Best practices for testing Routes?

I'm wondering if there are any accepted practices for testing routes
in rails. For instance, if I added a route like:

map.root :controller => 'welcome'

And I wanted to add an assertion like:

assert_routing '', :controller => 'welcome', :action => 'index'

Where should tests like this be placed? It seems like they could go
in a routes.rb testing class, but would that go in the functional
tests folder or in the integration folder? Or a test could be added
to the welcome controller's tests, since it's the one that should
handle the request.

I've been looking around online, and looking through some open source
rails apps, but I haven't found an answer yet. Is there a right place
for this?

Maybe I'm being overly defensive in my testing.

I tend to take the perspective that there should be a test for
anything that I expect the application to do. That way the tests can
act as a specification for what is expected of the app, and also they
guard against me doing something stupid in the future, like adding a
higher priority route that preempts the route I'm testing.

I was trying to provide the simplest example possible to avoid forcing
people to read too much, but I'm afraid my example might have been too
simple. I don't intend to test that "map.root" works, instead I want
to test that my application routes requests the way I want it to.

Here is a more in depth example of the sort of tests I'm thinking of.
Say I wanted to create a blog like the one described in example 2 of
the Rails Introduction to Routes page at http://manuals.rubyonrails.com/read/chapter/65.

If I approached this using test driven methodology I would write a
test and then add a route to fulfill that test. So, when I added my
posts/show/10 route there would have been a test proving that it
worked. Later when I added the new route from the example:

map.connect ':year/:month/:day', :controller => 'blog', :action =>
'by_date'

I would immediately notice that my posts/show/10 test failed. Then it
wouldn't take long to realize that the new route was too vague, and it
was matching the posts route when it shouldn't. So, I could get to
the better route from the example with less effort:

map.connect 'date/:year/:month/:day', :controller => 'blog', :action
=> 'by_date',
              :month => nil, :day => nil,
              :requirements => {:year => /\d{4}/, :day => /
\d{1,2}/, :month => /\d{1,2}/}

Without tests to validate my routes I might not have noticed this
mistake as quickly, and once I did notice it might take me longer to
find the problem if I had made other changes between adding the
problem route and noticing the problem.

I realize not everyone uses TDD, but I'm sure some Rails developers
do. I'm wondering if any test first Rails people out there have any
advice on where to stick tests of this nature.

ryan_s,
I tend to put these tests in the same file that tests the controller to which the route is connected. For the example in this message, that'd be in test/functional/blog_controller_test.rb. But know that there are two forms that your testing needs to take.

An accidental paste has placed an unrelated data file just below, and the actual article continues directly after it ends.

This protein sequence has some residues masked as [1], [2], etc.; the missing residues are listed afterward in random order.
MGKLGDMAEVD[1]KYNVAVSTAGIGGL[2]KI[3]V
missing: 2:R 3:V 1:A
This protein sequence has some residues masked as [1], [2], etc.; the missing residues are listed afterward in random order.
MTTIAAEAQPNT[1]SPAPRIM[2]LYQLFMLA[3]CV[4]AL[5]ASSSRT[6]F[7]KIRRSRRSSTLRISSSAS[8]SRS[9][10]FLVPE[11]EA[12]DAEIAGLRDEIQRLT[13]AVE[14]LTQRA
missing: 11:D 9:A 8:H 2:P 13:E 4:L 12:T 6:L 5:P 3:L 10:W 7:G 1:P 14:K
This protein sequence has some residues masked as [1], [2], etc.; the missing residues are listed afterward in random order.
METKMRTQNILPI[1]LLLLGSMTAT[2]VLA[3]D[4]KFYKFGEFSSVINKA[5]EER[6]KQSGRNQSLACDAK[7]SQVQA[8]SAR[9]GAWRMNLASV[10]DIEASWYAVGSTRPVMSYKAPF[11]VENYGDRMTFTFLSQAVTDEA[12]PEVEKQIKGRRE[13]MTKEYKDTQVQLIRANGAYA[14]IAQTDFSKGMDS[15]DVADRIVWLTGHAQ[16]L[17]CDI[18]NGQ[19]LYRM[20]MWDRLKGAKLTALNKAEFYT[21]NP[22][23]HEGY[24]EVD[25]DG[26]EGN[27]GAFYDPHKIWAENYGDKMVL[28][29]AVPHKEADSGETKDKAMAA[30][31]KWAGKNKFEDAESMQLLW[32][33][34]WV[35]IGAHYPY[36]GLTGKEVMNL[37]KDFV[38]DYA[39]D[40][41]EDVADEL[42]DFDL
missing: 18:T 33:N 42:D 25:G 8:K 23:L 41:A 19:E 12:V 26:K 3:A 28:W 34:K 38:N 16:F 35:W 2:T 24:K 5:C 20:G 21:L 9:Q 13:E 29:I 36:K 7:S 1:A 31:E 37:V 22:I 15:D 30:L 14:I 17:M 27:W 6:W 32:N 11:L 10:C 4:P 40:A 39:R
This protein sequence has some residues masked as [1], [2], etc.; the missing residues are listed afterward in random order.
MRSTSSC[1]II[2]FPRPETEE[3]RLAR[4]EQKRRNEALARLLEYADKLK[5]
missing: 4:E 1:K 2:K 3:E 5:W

For a GET route, it's as simple as (I always put a test that the controller name is right, too):

   def test__controller_naming
     assert_equal('similarity', @controller.controller_name,
                  "None of the routing tests will work if controller_name is not 'similarity'")
   end

   # for a non-standard default action
   def test__route_similarity_categories
     assert_routing '/similarity', { :controller => 'similarity', :action => 'categories' }
   end

   # for a nested-ish resource
   def test__route_similarity_candidates
     assert_routing('/similarity/1/group/2',
                    { :controller => 'similarity', :action => 'list',
                      :id => '1', :trait_group => '2' })
   end

However, if you want to test that the specific kind of request is used, you need to use the two separate methods that assert_routing uses internally because there's no way to pass all the needed options through.

   # Need to split these out in order to require that POST is used.
   def test__route_similarity_make_similar
     assert_recognizes({ :controller => 'similarity', :action => 'make_similar',
                         :id => '1', :trait_group => '2', :leader => '3', :follower => '4' },
                       { :path => '/similarity/1/group/2/3/4', :method => :post })

     assert_generates('/similarity/1/group/2/3/4',
                      { :controller => 'similarity', :action => 'make_similar',
                        :id => '1', :trait_group => '2', :leader => '3', :follower => '4' })
   end

This route happens to be for an AJAX'd action so less fluff in the URL wasn't a concern.

-Rob

Rob Biedenharn http://agileconsultingllc.com
Rob@AgileConsultingLLC.com

Thanks Rob, this is just the sort of information I was looking for.

Ryan

The way I think about this is that I'm testing that what I put in my
config/routes.rb file does what I think it should.

For those using RSpec, the latest version makes two specs for a
controller if you use the "script/generate rspec_scaffold foo" command

specs
   controllers
       foos_controller_spec.rb
       foos_routing_spec.rb

The foos_controller_spec.rb corresponds roughly to the test case for
the controller in the test/integration directory and contains
specifications of the behavior of the controller.

The foos_routing_spec.rb contains specs for routes pertaining to the
FoosController.

I was quite skeptical about Rspec when I first learned of it a year
ago, but it's winning me over.

That's interesting Rick. I've been meaning to look into RSpec for a
while now, but this gave me the impetus to actually do it. It looks
to me like a nice way of providing more verbose tests. I think I'll
give it a try and see how I like it. Thanks for the tip.

Ryan